Bryan opens a recent post by saying:
My eldest sons just turned ten, which means I’ve been a father for ten years. Ergo, it’s time to inventory the top things I’ve learned from my decade of experience. In no particular order:
Now in his list, some of the items make sense to me, while others don’t. But I want to focus on a few for which I wonder, “What in the world does Bryan mean when he says he learned these from a decade of experience?”
To show you what I mean, first let’s look at two examples that do make perfect sense:
7. Mild discipline, mechanically enforced, deters bad behavior far more effectively than harsh discipline, arbitrarily enforced. Idle threats, no matter how lurid, (“I’ll sell you to the gypsies if you don’t eat your dinner” “I’ll turn this car to Disneyland right around”) do not improve behavior at all.
9. Expressing anger at your children is counter-productive. It undermines your authority and gives wayward children hope of besting you.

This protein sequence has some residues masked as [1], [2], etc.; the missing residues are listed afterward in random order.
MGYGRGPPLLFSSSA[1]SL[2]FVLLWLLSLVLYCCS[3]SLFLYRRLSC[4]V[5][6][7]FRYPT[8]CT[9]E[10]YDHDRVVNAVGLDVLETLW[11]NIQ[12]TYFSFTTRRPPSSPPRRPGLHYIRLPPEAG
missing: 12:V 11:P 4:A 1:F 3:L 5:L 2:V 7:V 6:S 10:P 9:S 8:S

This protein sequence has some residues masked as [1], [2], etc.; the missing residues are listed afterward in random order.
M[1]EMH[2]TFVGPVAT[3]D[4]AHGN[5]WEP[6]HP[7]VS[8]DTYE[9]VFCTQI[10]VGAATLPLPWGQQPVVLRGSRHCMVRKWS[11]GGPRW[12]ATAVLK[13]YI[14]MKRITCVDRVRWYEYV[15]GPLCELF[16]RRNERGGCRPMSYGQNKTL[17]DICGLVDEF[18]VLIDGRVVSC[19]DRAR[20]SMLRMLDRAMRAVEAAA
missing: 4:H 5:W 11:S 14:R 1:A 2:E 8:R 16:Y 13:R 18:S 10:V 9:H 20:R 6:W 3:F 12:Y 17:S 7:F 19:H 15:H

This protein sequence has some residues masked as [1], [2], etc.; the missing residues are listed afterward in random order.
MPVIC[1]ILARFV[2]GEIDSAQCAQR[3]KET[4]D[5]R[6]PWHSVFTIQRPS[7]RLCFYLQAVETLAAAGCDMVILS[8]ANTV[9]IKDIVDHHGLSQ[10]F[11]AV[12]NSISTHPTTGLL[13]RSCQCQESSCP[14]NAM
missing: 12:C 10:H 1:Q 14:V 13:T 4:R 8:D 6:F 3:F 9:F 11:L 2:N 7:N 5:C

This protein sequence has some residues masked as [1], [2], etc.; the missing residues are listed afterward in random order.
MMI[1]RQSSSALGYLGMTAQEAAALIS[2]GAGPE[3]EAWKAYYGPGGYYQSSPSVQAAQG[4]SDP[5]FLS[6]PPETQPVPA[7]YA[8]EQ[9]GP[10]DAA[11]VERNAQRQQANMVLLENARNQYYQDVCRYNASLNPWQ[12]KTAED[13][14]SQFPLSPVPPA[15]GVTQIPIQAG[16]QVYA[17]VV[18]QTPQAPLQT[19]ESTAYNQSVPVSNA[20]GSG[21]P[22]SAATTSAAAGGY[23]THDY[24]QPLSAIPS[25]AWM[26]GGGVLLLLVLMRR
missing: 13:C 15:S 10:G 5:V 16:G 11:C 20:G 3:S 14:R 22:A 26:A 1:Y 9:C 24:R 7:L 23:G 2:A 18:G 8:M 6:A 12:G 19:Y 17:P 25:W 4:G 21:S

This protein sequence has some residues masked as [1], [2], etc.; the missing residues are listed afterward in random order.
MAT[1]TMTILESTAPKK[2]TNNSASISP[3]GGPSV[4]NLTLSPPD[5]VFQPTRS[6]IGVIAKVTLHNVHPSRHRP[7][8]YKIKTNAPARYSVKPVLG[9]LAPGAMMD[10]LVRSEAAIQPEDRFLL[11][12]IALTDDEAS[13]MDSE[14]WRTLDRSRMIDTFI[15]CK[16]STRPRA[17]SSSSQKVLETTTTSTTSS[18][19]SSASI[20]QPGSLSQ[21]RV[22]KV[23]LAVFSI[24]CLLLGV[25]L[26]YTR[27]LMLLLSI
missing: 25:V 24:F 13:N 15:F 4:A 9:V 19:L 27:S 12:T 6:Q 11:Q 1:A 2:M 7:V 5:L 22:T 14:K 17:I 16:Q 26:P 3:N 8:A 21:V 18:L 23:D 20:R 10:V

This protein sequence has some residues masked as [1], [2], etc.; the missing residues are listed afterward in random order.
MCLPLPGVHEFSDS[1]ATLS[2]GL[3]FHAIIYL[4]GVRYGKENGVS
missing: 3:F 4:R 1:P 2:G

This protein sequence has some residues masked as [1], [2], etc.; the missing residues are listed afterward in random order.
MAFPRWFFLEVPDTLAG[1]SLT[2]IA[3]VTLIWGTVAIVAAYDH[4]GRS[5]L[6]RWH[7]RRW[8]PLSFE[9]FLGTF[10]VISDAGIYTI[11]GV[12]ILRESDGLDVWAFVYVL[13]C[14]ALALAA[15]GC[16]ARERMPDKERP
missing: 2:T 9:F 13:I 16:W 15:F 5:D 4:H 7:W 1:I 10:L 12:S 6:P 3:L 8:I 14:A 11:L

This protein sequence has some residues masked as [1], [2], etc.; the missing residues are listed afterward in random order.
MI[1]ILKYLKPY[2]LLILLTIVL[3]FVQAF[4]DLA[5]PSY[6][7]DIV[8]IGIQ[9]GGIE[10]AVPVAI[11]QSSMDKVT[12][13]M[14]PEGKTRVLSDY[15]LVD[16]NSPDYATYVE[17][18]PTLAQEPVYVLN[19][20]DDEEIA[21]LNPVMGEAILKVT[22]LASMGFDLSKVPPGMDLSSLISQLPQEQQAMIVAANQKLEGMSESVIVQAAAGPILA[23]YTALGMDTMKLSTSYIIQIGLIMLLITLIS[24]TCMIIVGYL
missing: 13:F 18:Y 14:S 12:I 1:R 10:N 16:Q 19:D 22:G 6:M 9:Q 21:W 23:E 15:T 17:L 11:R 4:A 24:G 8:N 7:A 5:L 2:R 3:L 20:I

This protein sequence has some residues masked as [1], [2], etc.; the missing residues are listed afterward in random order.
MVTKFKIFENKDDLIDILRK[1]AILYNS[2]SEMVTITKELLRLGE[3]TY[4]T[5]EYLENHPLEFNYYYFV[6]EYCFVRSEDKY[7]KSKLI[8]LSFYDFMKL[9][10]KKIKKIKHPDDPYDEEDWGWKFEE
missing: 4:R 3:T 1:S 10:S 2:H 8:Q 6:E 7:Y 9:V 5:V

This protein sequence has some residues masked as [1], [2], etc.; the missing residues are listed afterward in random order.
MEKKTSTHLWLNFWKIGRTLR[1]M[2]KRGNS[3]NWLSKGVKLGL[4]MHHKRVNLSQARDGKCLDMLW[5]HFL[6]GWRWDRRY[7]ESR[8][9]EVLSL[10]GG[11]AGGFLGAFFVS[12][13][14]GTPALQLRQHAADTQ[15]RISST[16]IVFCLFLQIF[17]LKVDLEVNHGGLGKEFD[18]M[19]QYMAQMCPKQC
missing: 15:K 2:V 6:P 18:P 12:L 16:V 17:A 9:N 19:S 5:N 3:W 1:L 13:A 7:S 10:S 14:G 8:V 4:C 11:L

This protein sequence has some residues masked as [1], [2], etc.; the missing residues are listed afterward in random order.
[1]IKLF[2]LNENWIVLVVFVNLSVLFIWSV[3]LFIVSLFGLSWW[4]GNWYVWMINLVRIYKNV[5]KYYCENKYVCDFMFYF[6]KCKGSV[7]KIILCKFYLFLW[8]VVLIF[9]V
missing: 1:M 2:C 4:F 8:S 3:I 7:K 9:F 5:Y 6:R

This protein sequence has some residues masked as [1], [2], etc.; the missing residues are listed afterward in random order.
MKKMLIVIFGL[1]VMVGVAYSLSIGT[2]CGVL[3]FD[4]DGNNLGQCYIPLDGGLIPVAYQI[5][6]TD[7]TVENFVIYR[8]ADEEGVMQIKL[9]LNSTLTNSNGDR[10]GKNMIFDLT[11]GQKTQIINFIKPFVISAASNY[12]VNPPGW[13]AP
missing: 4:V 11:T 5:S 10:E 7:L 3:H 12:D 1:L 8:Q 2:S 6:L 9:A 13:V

So sure, I can believe that Bryan has learned from first-hand experience what he is expressing above in #7 and #9. But now look at these:
1. Kids are a consumption good, and always have been.
2. Have kids to create beloved companions, pay forward the gift of life, and see the world anew, not to get a person to mold or boss around.
4. You have little effect on your child’s intelligence, success, or even character….
6. Don’t use discipline to turn your kid into a good person when he’s an adult. It won’t work. Use discipline to turn your kid into a good roommate when he’s a kid. It won’t work miracles, but it’s way better than nothing.
I submit that the four “lessons” above aren’t things Bryan learned from his decade of parenting, as he claimed. (Did Bryan spend the first three years teaching a kid to be honest, then the next three teaching the kid to lie?) Instead they are things he believes because he did a lot of research writing a book on children.